What is it?
Green & Blue’s Bee Block is a modern and stylish take on the bee hotel - designed to help solitary bees while looking good in your garden and lasting for many years.
Green & Blue does a number of different variations on the bee hotel (and clever habitats for other creatures), but this review focuses in particular on The Bee Brick and small Bee Block.
What’s it like?
Both The Green & Blue Bee Brick and Bee Block are designed to provide habitat so that solitary bees (like bumblebees - those that don’t live in large hives) have somewhere to rest and - importantly - lay eggs to increase the bee population. With reports of declining numbers and collapsing populations in recent years, giving these bees a helping hand has become increasingly more important.
The Bee Brick is long and slim and - as the name would suggest - designed to replace a brick in a wall. This could be in your house, in an outbuilding or a garden wall. The idea is that you’re adding a permanent, but unobtrusive (and it has to be said, arguably, stylish) home for wildlife.
Although designed to replace a brick, you don’t have to permanently include it into a wall - bees will use it just as much if it’s on a wall or a ledge in a garden. Although solitary bees can sting, there’s little need to be nervous of them. With no queen or honey to protect - unlike honey bees - solitary bees are placid, largely harmless and will go about their business with little fuss. They are gentle and won’t sting unless you were to try to harm them.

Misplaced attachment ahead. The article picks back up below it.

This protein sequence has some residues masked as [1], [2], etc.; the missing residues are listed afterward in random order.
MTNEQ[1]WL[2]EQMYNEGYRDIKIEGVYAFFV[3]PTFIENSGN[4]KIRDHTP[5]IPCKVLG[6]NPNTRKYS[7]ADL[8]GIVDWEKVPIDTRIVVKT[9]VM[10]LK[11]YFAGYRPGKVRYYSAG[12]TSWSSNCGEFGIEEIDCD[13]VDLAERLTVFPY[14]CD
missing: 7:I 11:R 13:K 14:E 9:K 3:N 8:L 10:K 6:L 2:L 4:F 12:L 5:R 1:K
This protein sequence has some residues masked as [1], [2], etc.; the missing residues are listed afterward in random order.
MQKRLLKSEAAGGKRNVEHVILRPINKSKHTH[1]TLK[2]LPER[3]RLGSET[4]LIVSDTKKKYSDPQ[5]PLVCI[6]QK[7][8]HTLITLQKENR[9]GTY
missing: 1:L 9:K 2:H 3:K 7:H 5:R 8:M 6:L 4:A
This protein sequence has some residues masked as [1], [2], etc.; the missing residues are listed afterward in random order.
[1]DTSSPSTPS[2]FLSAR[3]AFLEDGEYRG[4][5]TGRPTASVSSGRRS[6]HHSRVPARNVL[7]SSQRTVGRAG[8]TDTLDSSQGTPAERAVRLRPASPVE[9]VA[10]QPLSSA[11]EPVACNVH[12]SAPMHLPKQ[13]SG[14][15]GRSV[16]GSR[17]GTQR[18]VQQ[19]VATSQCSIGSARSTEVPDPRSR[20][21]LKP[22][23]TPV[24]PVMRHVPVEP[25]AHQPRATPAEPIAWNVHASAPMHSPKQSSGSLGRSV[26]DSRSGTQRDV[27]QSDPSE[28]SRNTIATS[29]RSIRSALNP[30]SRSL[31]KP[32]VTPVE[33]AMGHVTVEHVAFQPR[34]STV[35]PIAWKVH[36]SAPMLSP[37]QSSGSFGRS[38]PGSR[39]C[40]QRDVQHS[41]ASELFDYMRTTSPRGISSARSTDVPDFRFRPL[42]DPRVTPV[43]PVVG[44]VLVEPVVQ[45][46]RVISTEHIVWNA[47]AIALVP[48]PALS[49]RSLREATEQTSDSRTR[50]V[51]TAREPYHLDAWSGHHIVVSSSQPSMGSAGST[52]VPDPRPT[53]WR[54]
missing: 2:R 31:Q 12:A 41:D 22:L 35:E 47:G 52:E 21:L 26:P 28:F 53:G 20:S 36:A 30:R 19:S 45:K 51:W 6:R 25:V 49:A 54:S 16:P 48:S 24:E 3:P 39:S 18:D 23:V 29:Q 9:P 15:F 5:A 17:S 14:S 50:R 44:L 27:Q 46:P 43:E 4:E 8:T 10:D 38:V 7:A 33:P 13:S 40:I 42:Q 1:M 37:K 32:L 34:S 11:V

The brick is cast from material made from up to 75 per cent waste material from the Cornish clay industry and made up of a series of deep moulded cavities within the block which a solitary bee will lay its eggs - generally in the Spring - and then block it up with pulp. The eggs will then hatch the following Spring and the cycle begins again.
The only difference between the Bee Brick and the Bee Block is the size. The principle is exactly the same, though the Bee Block is about the size of a mug. If you have a log pile, it will happily sit in among them or, if you buy a few, they will stack to make a feature.
We used a Bee Block in a rural location and found that the cavities were quickly filled with eggs and pulp. The non-natural material wasn’t an issue for them and the speed at which they were filled suggested that they’re popular with bees and more or a larger version is probably required.
Should I buy one?
At around £20, the Green & Blue Bee Block is a little more expensive than a bee hotel made from wood, but with a sturdy design and used in the right location, it should last for many more years.
The Bee Brick retails for under £30 and makes a great present for anyone who is in the process of renovating their house, whereas - at under £20 - the smaller Bee Block makes a perfect smaller gift for nature enthusiasts or kids and is ideal stocking-filler material. The blocks come in a range of colours and other shapes and sizes, too.